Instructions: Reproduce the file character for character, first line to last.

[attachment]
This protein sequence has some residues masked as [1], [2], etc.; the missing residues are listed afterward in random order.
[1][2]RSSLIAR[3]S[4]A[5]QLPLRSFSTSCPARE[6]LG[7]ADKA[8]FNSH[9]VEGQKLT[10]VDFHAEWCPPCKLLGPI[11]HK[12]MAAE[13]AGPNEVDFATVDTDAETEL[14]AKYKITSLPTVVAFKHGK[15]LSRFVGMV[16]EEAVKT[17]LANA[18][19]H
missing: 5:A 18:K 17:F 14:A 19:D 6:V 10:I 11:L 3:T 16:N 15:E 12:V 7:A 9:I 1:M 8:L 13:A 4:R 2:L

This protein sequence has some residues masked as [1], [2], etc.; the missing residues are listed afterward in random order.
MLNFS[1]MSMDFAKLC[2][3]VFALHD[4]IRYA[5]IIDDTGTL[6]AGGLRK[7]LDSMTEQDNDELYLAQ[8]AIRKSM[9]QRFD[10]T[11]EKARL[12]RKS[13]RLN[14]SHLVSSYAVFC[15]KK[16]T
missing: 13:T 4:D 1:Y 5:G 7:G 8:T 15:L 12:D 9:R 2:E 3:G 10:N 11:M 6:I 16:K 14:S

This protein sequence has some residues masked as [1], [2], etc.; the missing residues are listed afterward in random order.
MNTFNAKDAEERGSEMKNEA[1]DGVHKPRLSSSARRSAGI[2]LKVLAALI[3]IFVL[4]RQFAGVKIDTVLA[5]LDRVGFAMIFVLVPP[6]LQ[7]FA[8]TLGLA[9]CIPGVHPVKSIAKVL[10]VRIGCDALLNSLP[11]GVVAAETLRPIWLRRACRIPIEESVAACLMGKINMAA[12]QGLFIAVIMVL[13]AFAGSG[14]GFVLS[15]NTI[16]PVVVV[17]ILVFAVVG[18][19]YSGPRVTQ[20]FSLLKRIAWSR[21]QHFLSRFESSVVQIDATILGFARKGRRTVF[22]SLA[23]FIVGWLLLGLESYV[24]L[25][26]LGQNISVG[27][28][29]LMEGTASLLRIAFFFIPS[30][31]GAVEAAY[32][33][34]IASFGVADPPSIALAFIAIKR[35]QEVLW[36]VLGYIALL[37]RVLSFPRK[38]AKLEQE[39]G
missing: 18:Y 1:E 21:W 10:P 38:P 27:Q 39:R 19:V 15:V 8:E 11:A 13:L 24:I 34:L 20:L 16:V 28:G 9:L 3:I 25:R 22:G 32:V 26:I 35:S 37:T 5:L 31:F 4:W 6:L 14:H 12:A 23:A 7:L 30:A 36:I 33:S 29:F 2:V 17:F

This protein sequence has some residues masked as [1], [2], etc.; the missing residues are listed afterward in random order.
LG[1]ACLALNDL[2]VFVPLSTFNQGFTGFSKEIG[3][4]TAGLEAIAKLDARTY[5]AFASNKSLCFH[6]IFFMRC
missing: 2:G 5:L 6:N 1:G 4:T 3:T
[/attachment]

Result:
This protein sequence has some residues masked as [1], [2], etc.; the missing residues are listed afterward in random order.
[1][2]RSSLIAR[3]S[4]A[5]QLPLRSFSTSCPARE[6]LG[7]ADKA[8]FNSH[9]VEGQKLT[10]VDFHAEWCPPCKLLGPI[11]HK[12]MAAE[13]AGPNEVDFATVDTDAETEL[14]AKYKITSLPTVVAFKHGK[15]LSRFVGMV[16]EEAVKT[17]LANA[18][19]H
missing: 5:A 18:K 17:F 14:A 19:D 6:V 10:I 11:L 3:T 16:N 15:E 12:V 7:A 9:I 1:M 8:L 13:A 4:R 2:L

This protein sequence has some residues masked as [1], [2], etc.; the missing residues are listed afterward in random order.
MLNFS[1]MSMDFAKLC[2][3]VFALHD[4]IRYA[5]IIDDTGTL[6]AGGLRK[7]LDSMTEQDNDELYLAQ[8]AIRKSM[9]QRFD[10]T[11]EKARL[12]RKS[13]RLN[14]SHLVSSYAVFC[15]KK[16]T
missing: 13:T 4:D 1:Y 5:G 7:G 8:T 15:L 12:D 9:R 2:E 3:G 10:N 11:M 6:I 16:K 14:S

This protein sequence has some residues masked as [1], [2], etc.; the missing residues are listed afterward in random order.
MNTFNAKDAEERGSEMKNEA[1]DGVHKPRLSSSARRSAGI[2]LKVLAALI[3]IFVL[4]RQFAGVKIDTVLA[5]LDRVGFAMIFVLVPP[6]LQ[7]FA[8]TLGLA[9]CIPGVHPVKSIAKVL[10]VRIGCDALLNSLP[11]GVVAAETLRPIWLRRACRIPIEESVAACLMGKINMAA[12]QGLFIAVIMVL[13]AFAGSG[14]GFVLS[15]NTI[16]PVVVV[17]ILVFAVVG[18][19]YSGPRVTQ[20]FSLLKRIAWSR[21]QHFLSRFESSVVQIDATILGFARKGRRTVF[22]SLA[23]FIVGWLLLGLESYV[24]L[25][26]LGQNISVG[27][28][29]LMEGTASLLRIAFFFIPS[30][31]GAVEAAY[32][33][34]IASFGVADPPSIALAFIAIKR[35]QEVLW[36]VLGYIALL[37]RVLSFPRK[38]AKLEQE[39]G
missing: 18:Y 1:E 21:W 10:P 38:P 27:Q 39:R 19:V 15:V 8:E 11:A 13:L 24:I 34:L 20:L 16:V 28:G 9:L 3:I 25:R 22:G 32:V 26:I 35:S 37:T 5:L 31:F 4:W 6:L 14:H 12:A 23:A 7:L 30:A 36:I 33:S 29:F 2:V 17:F

This protein sequence has some residues masked as [1], [2], etc.; the missing residues are listed afterward in random order.
LG[1]ACLALNDL[2]VFVPLSTFNQGFTGFSKEIG[3][4]TAGLEAIAKLDARTY[5]AFASNKSLCFH[6]IFFMRC
missing: 2:G 5:L 6:N 1:G 4:T 3:T